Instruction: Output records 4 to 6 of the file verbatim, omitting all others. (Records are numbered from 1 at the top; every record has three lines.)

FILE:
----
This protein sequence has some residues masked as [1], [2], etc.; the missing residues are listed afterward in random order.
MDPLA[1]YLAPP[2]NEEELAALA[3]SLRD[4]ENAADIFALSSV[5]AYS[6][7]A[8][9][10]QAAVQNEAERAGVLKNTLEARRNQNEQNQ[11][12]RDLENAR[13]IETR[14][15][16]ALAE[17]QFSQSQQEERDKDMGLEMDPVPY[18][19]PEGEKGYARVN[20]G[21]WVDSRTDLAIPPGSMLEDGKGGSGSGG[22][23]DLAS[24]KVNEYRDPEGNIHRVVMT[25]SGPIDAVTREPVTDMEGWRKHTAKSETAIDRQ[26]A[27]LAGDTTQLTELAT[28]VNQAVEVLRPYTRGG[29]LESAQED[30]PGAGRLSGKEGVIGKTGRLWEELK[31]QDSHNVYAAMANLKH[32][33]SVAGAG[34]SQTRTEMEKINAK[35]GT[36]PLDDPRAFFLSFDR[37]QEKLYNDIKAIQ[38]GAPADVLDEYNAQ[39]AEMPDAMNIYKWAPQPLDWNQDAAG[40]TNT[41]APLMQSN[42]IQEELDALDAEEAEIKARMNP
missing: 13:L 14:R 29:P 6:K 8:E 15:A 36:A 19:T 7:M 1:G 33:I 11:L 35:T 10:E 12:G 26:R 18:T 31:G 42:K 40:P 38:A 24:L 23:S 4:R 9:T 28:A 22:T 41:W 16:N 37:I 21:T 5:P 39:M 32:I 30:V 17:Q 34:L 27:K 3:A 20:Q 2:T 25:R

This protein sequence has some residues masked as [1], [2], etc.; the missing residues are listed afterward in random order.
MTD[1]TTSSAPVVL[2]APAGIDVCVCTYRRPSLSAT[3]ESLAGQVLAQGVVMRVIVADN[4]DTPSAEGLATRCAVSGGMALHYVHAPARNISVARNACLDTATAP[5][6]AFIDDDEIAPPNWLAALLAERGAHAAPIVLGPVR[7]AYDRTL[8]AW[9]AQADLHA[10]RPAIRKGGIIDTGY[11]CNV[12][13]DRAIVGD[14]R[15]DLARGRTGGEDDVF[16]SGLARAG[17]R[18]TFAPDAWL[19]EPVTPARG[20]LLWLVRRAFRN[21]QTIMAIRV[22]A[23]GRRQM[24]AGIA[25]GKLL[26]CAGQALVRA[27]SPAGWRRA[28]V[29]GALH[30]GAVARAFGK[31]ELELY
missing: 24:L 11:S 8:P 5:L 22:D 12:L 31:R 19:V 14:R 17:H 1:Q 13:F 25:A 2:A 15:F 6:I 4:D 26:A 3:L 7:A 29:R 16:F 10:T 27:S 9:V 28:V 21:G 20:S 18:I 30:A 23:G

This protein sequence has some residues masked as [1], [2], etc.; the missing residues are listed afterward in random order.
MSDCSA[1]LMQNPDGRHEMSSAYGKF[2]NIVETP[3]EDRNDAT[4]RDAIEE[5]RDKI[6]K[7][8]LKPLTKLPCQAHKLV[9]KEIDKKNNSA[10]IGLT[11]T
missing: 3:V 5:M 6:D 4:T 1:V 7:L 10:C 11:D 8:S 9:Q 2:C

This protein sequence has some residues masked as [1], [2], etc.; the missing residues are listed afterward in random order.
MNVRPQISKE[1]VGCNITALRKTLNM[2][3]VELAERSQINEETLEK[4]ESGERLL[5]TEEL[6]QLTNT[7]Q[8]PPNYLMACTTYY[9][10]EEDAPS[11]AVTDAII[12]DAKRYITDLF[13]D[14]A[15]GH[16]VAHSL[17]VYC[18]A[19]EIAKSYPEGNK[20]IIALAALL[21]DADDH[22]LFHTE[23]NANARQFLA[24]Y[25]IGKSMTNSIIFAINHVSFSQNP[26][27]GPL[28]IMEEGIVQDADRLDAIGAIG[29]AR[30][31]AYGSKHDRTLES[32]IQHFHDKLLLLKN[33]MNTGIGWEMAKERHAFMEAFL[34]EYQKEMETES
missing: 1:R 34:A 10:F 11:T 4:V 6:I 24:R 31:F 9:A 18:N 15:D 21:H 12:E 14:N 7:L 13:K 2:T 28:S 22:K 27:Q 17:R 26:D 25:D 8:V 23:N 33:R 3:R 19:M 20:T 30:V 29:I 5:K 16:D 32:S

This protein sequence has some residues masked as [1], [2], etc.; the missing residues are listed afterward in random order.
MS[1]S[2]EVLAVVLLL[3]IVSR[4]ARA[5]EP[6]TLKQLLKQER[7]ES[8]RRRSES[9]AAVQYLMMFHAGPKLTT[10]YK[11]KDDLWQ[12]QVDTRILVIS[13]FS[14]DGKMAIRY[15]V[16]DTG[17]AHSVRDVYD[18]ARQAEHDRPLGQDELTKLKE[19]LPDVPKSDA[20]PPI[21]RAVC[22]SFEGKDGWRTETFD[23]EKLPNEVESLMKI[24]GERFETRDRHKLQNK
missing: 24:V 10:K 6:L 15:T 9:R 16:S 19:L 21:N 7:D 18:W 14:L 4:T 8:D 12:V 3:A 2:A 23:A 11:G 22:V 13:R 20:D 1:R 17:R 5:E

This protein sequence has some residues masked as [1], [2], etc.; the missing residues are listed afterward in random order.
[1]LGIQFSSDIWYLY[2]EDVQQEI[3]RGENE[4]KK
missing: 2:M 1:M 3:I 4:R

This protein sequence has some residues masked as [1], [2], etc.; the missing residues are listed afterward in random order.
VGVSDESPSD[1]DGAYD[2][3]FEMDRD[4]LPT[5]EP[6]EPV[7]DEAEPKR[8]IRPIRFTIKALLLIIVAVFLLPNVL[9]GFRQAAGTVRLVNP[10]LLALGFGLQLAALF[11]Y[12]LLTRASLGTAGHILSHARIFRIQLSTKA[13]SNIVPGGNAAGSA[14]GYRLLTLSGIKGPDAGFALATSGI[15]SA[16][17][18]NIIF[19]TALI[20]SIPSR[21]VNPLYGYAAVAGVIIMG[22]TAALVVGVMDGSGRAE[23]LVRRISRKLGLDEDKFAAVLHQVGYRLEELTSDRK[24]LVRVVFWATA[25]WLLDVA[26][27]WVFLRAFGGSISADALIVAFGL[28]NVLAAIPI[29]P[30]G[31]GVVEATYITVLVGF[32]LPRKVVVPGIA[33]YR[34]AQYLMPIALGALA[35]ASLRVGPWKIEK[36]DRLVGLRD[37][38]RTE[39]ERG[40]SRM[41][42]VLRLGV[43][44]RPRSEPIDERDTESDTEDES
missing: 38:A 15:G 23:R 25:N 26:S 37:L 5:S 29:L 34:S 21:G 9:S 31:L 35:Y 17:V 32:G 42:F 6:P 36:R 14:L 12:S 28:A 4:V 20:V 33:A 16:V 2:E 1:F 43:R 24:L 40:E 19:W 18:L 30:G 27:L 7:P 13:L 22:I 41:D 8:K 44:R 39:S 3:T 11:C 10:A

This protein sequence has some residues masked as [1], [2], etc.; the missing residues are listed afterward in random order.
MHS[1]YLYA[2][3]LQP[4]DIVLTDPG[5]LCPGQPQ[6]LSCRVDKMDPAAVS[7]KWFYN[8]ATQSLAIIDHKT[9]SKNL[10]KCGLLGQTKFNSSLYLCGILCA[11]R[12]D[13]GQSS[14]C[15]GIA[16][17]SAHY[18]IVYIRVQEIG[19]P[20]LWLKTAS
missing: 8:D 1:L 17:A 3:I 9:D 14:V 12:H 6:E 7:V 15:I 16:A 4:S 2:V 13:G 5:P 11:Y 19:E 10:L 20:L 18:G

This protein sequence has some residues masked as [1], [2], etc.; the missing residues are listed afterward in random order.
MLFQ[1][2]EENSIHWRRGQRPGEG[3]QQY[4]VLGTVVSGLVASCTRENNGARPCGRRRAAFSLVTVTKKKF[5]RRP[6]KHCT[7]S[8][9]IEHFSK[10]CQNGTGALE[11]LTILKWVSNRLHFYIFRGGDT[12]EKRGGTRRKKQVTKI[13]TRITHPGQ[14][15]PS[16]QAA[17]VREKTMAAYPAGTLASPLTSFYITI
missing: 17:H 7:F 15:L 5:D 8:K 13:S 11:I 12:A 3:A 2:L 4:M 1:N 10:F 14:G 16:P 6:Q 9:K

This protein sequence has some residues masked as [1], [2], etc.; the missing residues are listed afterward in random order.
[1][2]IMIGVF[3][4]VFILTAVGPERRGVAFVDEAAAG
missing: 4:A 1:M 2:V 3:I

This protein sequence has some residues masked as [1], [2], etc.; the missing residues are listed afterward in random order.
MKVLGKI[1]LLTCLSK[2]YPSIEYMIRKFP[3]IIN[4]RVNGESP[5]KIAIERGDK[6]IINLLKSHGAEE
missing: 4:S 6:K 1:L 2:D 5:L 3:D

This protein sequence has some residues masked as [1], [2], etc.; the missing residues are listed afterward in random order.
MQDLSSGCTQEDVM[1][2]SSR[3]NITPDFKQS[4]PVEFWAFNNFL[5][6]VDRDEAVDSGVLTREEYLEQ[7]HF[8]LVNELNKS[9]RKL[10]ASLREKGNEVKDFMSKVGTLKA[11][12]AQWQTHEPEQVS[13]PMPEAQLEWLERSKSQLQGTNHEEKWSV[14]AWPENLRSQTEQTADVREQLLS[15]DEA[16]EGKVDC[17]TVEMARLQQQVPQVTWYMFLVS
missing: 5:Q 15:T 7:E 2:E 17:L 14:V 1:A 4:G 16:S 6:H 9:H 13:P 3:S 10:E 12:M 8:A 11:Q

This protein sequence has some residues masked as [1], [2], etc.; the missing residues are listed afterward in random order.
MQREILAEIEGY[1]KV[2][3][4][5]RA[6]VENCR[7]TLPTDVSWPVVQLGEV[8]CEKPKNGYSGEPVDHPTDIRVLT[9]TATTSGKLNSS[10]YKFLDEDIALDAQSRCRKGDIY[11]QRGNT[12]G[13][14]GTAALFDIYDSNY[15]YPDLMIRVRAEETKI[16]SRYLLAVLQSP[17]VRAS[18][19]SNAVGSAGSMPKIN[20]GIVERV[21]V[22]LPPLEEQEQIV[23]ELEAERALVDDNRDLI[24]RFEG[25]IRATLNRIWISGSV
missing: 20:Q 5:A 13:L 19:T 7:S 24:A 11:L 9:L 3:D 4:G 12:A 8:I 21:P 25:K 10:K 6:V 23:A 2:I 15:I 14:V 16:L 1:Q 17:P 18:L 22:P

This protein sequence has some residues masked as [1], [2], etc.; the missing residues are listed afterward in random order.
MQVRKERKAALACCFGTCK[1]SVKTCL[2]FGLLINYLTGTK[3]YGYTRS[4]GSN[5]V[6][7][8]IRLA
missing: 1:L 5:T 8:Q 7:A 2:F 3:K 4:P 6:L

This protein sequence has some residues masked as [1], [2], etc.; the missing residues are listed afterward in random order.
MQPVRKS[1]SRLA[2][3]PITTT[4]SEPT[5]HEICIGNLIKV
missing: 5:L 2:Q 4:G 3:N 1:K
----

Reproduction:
This protein sequence has some residues masked as [1], [2], etc.; the missing residues are listed afterward in random order.
MNVRPQISKE[1]VGCNITALRKTLNM[2][3]VELAERSQINEETLEK[4]ESGERLL[5]TEEL[6]QLTNT[7]Q[8]PPNYLMACTTYY[9][10]EEDAPS[11]AVTDAII[12]DAKRYITDLF[13]D[14]A[15]GH[16]VAHSL[17]VYC[18]A[19]EIAKSYPEGNK[20]IIALAALL[21]DADDH[22]LFHTE[23]NANARQFLA[24]Y[25]IGKSMTNSIIFAINHVSFSQNP[26][27]GPL[28]IMEEGIVQDADRLDAIGAIG[29]AR[30][31]AYGSKHDRTLES[32]IQHFHDKLLLLKN[33]MNTGIGWEMAKERHAFMEAFL[34]EYQKEMETES
missing: 1:R 34:A 10:F 11:T 4:V 6:I 24:R 31:F 9:A 18:N 15:D 21:H 12:E 14:N 7:L 13:K 2:T 28:S 22:K 27:Q 17:R 26:D 25:D 8:V 23:N 33:R 3:R 19:M 20:T 30:V 29:I 5:K 16:D 32:S

This protein sequence has some residues masked as [1], [2], etc.; the missing residues are listed afterward in random order.
MS[1]S[2]EVLAVVLLL[3]IVSR[4]ARA[5]EP[6]TLKQLLKQER[7]ES[8]RRRSES[9]AAVQYLMMFHAGPKLTT[10]YK[11]KDDLWQ[12]QVDTRILVIS[13]FS[14]DGKMAIRY[15]V[16]DTG[17]AHSVRDVYD[18]ARQAEHDRPLGQDELTKLKE[19]LPDVPKSDA[20]PPI[21]RAVC[22]SFEGKDGWRTETFD[23]EKLPNEVESLMKI[24]GERFETRDRHKLQNK
missing: 24:V 10:K 6:L 15:T 9:R 16:S 19:L 21:N 7:D 18:W 14:L 4:T 8:D 12:V 3:A 2:A 23:A 11:G 22:V 13:R 20:D 1:R 17:R 5:E

This protein sequence has some residues masked as [1], [2], etc.; the missing residues are listed afterward in random order.
[1]LGIQFSSDIWYLY[2]EDVQQEI[3]RGENE[4]KK
missing: 2:M 1:M 3:I 4:R